On Wednesday night in the URC hall the Chair of River CC, Tommy Hogg, distributed copies of a letter from the Highlands and Islands division of Police Scotland, it was entitled “Traffic Warden Review” and signed by Chief Superintendent Julian Innes. The letter mentioned the historical background to a review of the service provided by traffic wardens and then went on to say:
“This letter is to advise you that Police Scotland is proposing to withdraw the role of traffic wardens across the divisions where the role still exists. This is to allow Police Scotland to focus on the core activity of keeping people safe. Where parking is dangerous or causes significant obstruction Police Scotland will task police officers to resolve the issue using the appropriate enforcement activity, including parking tickets, other direct measures or prosecution reports.”
Also in the letter, the Chief Superintendent then goes went on to say that he is keen to hear views and gave contact details. There then followed some debate on this matter.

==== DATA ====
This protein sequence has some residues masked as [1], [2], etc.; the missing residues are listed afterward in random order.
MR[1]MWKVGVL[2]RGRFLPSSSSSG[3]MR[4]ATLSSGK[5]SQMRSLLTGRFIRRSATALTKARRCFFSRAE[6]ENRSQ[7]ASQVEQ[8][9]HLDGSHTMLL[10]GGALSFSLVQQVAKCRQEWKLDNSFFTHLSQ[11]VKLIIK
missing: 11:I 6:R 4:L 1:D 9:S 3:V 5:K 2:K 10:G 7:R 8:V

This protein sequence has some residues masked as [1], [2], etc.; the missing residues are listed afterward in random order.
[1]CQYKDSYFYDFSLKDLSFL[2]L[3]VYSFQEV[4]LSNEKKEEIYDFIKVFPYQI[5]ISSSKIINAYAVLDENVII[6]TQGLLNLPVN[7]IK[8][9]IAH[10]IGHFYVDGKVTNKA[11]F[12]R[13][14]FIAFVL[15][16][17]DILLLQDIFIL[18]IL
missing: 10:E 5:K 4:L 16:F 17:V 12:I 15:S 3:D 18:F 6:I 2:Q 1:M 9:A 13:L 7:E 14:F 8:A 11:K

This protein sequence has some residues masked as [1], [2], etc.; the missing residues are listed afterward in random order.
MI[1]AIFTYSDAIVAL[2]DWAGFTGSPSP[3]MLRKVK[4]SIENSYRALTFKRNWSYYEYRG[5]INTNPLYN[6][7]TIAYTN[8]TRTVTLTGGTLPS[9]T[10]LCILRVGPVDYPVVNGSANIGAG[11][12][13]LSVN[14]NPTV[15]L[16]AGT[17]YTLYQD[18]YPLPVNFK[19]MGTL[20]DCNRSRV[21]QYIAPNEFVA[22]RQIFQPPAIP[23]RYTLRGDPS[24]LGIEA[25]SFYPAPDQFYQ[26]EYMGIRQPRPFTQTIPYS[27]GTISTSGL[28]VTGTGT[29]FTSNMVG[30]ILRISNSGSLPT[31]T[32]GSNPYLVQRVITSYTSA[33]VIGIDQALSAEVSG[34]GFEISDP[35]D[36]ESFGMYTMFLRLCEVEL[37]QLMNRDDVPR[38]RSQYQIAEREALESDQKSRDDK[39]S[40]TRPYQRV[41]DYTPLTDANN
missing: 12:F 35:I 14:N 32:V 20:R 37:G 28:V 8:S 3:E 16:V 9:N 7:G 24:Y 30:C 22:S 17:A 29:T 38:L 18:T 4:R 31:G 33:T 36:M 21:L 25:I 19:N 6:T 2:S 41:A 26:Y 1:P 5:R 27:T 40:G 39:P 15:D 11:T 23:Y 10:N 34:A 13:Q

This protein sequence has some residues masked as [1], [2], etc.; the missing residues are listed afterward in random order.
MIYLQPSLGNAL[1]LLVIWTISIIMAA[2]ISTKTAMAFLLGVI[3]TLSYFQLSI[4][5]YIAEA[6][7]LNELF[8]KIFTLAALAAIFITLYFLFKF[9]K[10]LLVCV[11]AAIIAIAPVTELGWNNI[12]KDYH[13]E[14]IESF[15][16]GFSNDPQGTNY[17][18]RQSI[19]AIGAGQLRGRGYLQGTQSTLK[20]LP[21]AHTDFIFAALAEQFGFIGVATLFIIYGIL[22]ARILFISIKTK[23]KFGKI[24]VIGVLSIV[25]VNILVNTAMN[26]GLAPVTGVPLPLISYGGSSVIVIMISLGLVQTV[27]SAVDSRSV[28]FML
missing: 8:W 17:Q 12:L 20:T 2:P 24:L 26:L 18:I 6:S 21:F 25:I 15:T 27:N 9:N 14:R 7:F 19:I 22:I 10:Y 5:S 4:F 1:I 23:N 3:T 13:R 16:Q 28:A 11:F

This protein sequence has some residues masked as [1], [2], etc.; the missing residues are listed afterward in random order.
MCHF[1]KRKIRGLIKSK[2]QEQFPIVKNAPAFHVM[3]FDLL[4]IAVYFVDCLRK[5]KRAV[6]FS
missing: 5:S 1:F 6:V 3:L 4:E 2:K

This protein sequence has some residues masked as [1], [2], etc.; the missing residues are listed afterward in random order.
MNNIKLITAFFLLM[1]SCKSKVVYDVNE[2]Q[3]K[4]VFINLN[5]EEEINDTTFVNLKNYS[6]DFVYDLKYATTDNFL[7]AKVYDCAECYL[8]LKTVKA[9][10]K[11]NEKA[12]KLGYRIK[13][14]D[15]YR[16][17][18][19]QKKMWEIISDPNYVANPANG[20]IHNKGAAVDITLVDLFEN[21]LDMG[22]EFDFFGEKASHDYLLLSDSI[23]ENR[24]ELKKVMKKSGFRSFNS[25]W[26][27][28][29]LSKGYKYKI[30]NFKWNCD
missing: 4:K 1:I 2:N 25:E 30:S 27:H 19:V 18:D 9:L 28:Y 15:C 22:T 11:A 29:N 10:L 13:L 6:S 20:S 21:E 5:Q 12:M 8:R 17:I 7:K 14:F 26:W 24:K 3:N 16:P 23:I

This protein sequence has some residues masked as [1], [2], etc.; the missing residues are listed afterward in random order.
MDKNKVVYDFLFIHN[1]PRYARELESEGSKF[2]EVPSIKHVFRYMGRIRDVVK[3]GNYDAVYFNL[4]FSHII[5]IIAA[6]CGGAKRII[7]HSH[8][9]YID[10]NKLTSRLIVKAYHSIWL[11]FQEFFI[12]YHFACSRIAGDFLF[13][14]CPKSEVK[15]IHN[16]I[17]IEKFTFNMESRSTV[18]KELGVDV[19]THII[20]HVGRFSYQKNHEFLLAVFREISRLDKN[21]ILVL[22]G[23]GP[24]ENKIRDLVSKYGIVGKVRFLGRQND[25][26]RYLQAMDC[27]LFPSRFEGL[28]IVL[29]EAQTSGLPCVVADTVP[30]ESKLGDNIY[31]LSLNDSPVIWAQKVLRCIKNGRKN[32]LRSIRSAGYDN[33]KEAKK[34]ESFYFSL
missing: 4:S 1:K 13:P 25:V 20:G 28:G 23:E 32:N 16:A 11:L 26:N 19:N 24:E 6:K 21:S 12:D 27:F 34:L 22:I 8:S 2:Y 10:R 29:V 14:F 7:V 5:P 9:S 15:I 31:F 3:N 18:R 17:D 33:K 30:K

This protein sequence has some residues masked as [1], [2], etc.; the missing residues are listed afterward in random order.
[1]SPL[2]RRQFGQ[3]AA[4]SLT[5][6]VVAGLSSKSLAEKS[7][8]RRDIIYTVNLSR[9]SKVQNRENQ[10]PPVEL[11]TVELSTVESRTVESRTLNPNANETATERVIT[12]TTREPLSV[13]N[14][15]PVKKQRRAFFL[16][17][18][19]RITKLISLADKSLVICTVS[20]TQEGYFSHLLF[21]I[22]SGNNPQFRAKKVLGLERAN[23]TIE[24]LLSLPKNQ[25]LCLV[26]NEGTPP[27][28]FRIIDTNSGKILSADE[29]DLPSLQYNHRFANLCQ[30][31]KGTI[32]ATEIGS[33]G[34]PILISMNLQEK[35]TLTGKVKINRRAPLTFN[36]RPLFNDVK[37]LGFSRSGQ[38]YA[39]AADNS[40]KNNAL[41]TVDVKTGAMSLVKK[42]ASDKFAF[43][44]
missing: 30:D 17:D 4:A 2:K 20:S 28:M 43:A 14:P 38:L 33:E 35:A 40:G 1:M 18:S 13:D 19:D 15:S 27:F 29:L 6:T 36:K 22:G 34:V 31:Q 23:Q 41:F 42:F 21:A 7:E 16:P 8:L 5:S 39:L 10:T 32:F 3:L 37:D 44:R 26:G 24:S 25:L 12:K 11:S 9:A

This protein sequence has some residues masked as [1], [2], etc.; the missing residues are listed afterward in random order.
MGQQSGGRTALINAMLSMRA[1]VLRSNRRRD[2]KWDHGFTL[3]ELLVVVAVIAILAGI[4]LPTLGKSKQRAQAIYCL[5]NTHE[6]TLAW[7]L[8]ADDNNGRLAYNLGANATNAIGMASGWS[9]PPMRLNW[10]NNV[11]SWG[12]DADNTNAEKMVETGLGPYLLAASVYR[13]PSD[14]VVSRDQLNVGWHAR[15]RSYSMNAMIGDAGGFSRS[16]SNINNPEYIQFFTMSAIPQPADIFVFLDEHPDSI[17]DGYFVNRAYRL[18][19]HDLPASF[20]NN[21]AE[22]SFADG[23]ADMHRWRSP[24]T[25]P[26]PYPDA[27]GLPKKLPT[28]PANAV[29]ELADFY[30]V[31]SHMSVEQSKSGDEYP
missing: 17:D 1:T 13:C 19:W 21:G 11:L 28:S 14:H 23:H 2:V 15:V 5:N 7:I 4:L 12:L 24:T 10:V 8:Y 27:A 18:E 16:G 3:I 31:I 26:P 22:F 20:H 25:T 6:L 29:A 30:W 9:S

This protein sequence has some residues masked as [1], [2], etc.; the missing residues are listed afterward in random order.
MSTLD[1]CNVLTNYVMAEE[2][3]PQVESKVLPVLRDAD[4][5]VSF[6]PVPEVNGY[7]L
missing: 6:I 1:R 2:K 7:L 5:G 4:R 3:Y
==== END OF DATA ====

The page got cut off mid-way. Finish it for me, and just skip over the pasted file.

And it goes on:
Liz said: “On the ward forum for the 30th of October is the police and fire consultation and any of these matters, it would be a good point to raise them there at the consultation, especially about wardens and the changes to their office hours.”
The conversation then moved on to the prospects of Highland Council taking over the traffic warden duties but it was apparent from what Liz had to say that there was not yet any definite idea about what happens next. Simon Noble asked Liz: “Do you know what Highland Council’s position is in relation to that because there is no information here?”
Liz replied: “I think, so far we were hoping the police would continue on in that role in the Highlands but I think the pointers are that it is going to be on the local authority to pick up the traffic wardens but I don’t think there’s going to be a budget coming across.”
River CC’s Stephanie Whittaker then said in reference to the draft traffic order (see previous Gurn article): “It makes nonsense of all this new parking if it is not going to be policed.”
Fears were expressed that a private company might be given the work as their motivation would be to make as much money as they possibly could from fines etc. Liz agreed:
“I think that would be the concern, they would try and earn as much income as they can to try and cover their costs. It’s not what we are used to in Nairn, we are used to a more relaxed style of traffic management,” she said.